The Tactical Traveler

FOR MAY 16 TO MAY 23, 2002


This week: Alternate airlines continue to expand low-fare service; Montreal gives up on Mirabel Airport; St. Regis will assume management of The Lanesborough in London; Lufthansa is trying all-business-class service on its Newark-Dusseldorf route; and Argentina's financial crisis means a change in travel patterns.

COUNTER INTELLIGENCE: The Other Guys Keep Expanding
The major carriers continue to struggle, but the alternate airlines continue to find niches to fill. American Trans Air says it will launch four daily flights between its hub at Chicago/Midway and Cedar Rapids, Iowa. Service begins August 15 and introductory one-way fares start at $69. ... National Airlines is expanding from its Las Vegas hub. On August 1, it will resume nonstop flights to Washington/Reagan National Airport and begin nonstop service to Washington/Dulles. Then, on October 3, it will begin intra-Nevada service with four daily flights to Reno/Tahoe. ... And out in Hawaii, Aloha Airlines continues its mainland expansion. It will launch previously announced Honolulu-Burbank and Honolulu-Vancouver nonstop flights next month, then follow up with new service to Maui. On July 2, it launches service from Phoenix to Kahului, Maui, via John Wayne/Orange County. On November 1, it launches nonstops between Vancouver and Maui. Finally, Burbank-Maui nonstops begin early next year.

AIRPORT REPORT: Montreal Gives Up on Mirabel
Mirabel, the airport Montreal opened in time for the financially disastrous 1976 Summer Olympic games, will no longer handle passenger traffic. The few remaining passenger flights will be transferred to Dorval, the city's older airport. Mirabel was supposed to be Montreal's major airport, but neither passengers nor airlines liked the distant facility and now the failing airport will be totally devoted to cargo flights. ... Vienna Airport is slowing its expansion plans and construction of a new terminal has been delayed. It still expects to open an express rail link to downtown Vienna by the end of next year, however. ... Speaking of rail links, a dead garter snake stalled construction last week of the BART train extension to San Francisco International. ... French officials are beginning to wonder whether Paris needs a third airport after all. The project, planned for an area of the Somme region, has already been controversial because it would disturb the graves of hundreds of soldiers killed during World War I. Now new government transport officials appointed after this month's resignation of Prime Minister Lionel Jospin are questioning the financial and aeronautic necessity of the project.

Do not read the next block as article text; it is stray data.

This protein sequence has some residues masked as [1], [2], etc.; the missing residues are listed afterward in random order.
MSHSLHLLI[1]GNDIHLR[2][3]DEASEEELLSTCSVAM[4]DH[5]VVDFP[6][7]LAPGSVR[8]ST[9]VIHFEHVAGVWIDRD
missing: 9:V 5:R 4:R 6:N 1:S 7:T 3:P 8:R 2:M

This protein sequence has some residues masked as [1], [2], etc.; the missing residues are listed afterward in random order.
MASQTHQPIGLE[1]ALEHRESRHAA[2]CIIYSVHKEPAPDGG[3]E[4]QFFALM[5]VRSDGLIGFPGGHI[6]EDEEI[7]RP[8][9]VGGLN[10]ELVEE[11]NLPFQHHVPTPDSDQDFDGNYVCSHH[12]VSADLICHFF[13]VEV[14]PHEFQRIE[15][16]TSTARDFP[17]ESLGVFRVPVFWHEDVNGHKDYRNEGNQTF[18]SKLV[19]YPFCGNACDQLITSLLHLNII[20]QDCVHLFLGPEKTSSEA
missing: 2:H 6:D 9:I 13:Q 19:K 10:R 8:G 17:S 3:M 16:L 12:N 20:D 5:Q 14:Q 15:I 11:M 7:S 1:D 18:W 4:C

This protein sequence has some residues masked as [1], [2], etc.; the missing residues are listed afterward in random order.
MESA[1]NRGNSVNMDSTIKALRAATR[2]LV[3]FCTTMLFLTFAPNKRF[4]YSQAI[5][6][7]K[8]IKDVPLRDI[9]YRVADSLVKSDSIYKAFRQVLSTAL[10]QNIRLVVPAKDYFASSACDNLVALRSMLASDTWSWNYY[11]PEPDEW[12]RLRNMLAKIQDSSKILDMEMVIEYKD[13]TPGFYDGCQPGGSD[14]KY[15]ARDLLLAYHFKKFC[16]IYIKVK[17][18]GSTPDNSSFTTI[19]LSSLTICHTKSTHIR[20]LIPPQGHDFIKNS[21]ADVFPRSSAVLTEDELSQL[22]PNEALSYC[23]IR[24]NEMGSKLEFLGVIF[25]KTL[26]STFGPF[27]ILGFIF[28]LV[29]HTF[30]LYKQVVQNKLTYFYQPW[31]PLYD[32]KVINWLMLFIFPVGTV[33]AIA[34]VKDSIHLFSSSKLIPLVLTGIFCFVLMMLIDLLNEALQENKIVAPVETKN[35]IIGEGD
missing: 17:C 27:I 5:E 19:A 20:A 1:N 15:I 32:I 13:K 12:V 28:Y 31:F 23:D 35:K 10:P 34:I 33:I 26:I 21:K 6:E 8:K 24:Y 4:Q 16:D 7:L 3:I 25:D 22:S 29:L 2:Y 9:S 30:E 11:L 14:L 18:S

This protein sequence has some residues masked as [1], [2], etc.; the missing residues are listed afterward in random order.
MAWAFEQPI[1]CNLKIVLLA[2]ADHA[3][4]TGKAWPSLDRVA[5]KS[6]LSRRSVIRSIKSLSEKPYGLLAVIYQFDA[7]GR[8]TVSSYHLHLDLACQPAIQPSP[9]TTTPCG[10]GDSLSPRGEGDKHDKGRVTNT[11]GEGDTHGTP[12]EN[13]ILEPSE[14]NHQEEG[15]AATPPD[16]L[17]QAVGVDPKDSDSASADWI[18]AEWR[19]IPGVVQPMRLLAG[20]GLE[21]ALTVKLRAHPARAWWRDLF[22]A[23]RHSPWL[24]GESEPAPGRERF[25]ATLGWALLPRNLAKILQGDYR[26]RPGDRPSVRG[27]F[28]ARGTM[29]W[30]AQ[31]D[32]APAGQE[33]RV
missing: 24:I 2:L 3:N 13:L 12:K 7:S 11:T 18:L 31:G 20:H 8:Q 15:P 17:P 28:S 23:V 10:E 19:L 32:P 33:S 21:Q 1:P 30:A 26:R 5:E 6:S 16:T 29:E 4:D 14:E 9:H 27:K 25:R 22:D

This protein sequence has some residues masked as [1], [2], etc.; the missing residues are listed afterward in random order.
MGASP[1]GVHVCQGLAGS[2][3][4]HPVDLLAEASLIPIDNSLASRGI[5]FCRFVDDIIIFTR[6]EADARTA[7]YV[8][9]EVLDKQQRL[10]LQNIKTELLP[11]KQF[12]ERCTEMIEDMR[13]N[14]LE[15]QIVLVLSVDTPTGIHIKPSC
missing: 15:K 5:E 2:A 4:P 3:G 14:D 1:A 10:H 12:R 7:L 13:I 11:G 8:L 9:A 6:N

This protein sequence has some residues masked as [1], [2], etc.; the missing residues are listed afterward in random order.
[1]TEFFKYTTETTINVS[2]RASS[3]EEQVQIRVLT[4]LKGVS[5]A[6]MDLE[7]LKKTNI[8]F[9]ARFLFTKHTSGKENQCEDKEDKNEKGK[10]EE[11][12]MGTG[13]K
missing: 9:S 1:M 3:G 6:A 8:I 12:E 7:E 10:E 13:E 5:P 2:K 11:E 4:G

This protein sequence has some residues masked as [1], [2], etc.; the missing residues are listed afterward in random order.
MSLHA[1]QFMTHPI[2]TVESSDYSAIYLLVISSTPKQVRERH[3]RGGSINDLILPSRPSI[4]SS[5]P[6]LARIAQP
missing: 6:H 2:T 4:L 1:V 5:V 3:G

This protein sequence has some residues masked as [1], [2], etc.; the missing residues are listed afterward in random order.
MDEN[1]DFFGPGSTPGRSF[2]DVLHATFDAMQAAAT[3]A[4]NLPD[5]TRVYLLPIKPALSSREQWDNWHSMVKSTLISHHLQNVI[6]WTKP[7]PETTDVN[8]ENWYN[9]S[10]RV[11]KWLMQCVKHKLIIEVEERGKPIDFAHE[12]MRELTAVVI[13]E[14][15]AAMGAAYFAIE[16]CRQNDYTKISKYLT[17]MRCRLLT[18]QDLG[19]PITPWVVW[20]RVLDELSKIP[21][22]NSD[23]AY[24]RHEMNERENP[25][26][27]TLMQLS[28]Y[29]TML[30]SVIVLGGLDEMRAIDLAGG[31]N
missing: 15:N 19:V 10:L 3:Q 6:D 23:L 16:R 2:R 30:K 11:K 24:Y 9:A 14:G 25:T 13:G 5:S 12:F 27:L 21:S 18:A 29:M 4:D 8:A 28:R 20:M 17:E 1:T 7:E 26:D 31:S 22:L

IN THE LOBBY: A Big Shift in London Luxury
You don't see this often: One of London's most exclusive hotels, The Lanesborough, is switching management on May 29. Located on Hyde Park Corner, the swanky, 95-room property has been managed by Rosewood Hotels since it opened ten years ago, but now will be run by St. Regis, the deluxe brand of the Starwood family. ... The Embassy Suites hotel in New York's Battery Park City has reopened for business. The 463-suite property, located just a few steps from Ground Zero, has been closed since the terrorist attacks on the World Trade Center on September 11. ... The Tides Inn, a 105-room hotel on 480 acres on the Chesapeake Bay, has reopened after a renovation and modernization. The property is about an hour from Richmond, Virginia, and about three hours from the District of Columbia.

INTERNATIONAL ITINERARY: Lufthansa Tries Small-Jet Service
Keep your eyes on this one: When it resumes nonstop Newark-Dusseldorf flights on June 17, Lufthansa will offer only business-class seats. But that's not all of it: The route will be flown with a 48-seat Boeing 737 Business Jet operated by PrivatAir, a European executive-charter service. When Lufthansa flew the route before September 11, the German carrier was using a 250-seat Airbus A340 traditionally configured with 250 first-, business- and coach-class seats. There will be six weekly flights. ... Varig is reinstating its nonstop flights from New York/Kennedy to Rio de Janeiro on July 4. There will be four weekly flights.

TRAVEL WARNING: Economic Chaos Continues in Argentina
The deteriorating financial situation in Argentina means you'll need to adjust your travel patterns. Although street demonstrations continue, they have been peaceful in recent weeks. The issue for business travelers: currency. Banks and ATMs around the nation were closed, then reopened and now run irregular hours. It may be difficult or impossible to exchange traveler's checks or use credit cards. The best advice: Carry copious amounts of U.S. currency in small denominations. The U.S. dollar remains the only hard currency in the troubled country.

This column originally appeared at

Copyright 1993-2004 by Joe Brancatelli. All rights reserved.